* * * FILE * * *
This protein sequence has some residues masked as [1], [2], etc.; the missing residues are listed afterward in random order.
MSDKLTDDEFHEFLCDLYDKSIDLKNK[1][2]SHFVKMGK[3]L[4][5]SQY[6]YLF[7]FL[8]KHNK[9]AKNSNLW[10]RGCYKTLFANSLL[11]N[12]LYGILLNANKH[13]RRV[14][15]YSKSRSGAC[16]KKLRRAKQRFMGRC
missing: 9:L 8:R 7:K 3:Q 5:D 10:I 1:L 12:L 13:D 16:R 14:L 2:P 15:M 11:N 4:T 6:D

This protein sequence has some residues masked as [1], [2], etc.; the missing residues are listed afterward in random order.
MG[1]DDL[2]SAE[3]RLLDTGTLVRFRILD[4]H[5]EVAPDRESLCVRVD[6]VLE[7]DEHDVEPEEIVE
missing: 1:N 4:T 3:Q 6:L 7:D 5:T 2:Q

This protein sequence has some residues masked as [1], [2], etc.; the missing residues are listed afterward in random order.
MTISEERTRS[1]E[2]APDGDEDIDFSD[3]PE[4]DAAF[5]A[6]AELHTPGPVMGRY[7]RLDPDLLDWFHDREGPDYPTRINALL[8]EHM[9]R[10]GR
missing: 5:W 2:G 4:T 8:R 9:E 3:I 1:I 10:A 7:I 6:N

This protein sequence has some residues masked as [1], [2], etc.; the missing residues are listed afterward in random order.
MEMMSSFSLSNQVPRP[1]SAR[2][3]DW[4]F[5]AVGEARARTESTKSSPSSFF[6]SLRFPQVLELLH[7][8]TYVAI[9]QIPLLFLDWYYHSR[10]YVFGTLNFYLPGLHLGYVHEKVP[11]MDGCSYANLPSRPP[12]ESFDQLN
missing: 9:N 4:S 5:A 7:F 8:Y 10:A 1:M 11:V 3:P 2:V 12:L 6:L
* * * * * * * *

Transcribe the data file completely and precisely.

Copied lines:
This protein sequence has some residues masked as [1], [2], etc.; the missing residues are listed afterward in random order.
MSDKLTDDEFHEFLCDLYDKSIDLKNK[1][2]SHFVKMGK[3]L[4][5]SQY[6]YLF[7]FL[8]KHNK[9]AKNSNLW[10]RGCYKTLFANSLL[11]N[12]LYGILLNANKH[13]RRV[14][15]YSKSRSGAC[16]KKLRRAKQRFMGRC
missing: 9:L 8:R 7:K 3:Q 5:D 10:I 1:L 12:L 13:D 16:R 14:L 2:P 15:M 11:N 4:T 6:D

This protein sequence has some residues masked as [1], [2], etc.; the missing residues are listed afterward in random order.
MG[1]DDL[2]SAE[3]RLLDTGTLVRFRILD[4]H[5]EVAPDRESLCVRVD[6]VLE[7]DEHDVEPEEIVE
missing: 1:N 4:T 3:Q 6:L 7:D 5:T 2:Q

This protein sequence has some residues masked as [1], [2], etc.; the missing residues are listed afterward in random order.
MTISEERTRS[1]E[2]APDGDEDIDFSD[3]PE[4]DAAF[5]A[6]AELHTPGPVMGRY[7]RLDPDLLDWFHDREGPDYPTRINALL[8]EHM[9]R[10]GR
missing: 5:W 2:G 4:T 8:R 9:E 3:I 1:I 10:A 7:I 6:N

This protein sequence has some residues masked as [1], [2], etc.; the missing residues are listed afterward in random order.
MEMMSSFSLSNQVPRP[1]SAR[2][3]DW[4]F[5]AVGEARARTESTKSSPSSFF[6]SLRFPQVLELLH[7][8]TYVAI[9]QIPLLFLDWYYHSR[10]YVFGTLNFYLPGLHLGYVHEKVP[11]MDGCSYANLPSRPP[12]ESFDQLN
missing: 9:N 4:S 5:A 7:F 8:Y 10:A 1:M 11:V 3:P 2:V 12:L 6:L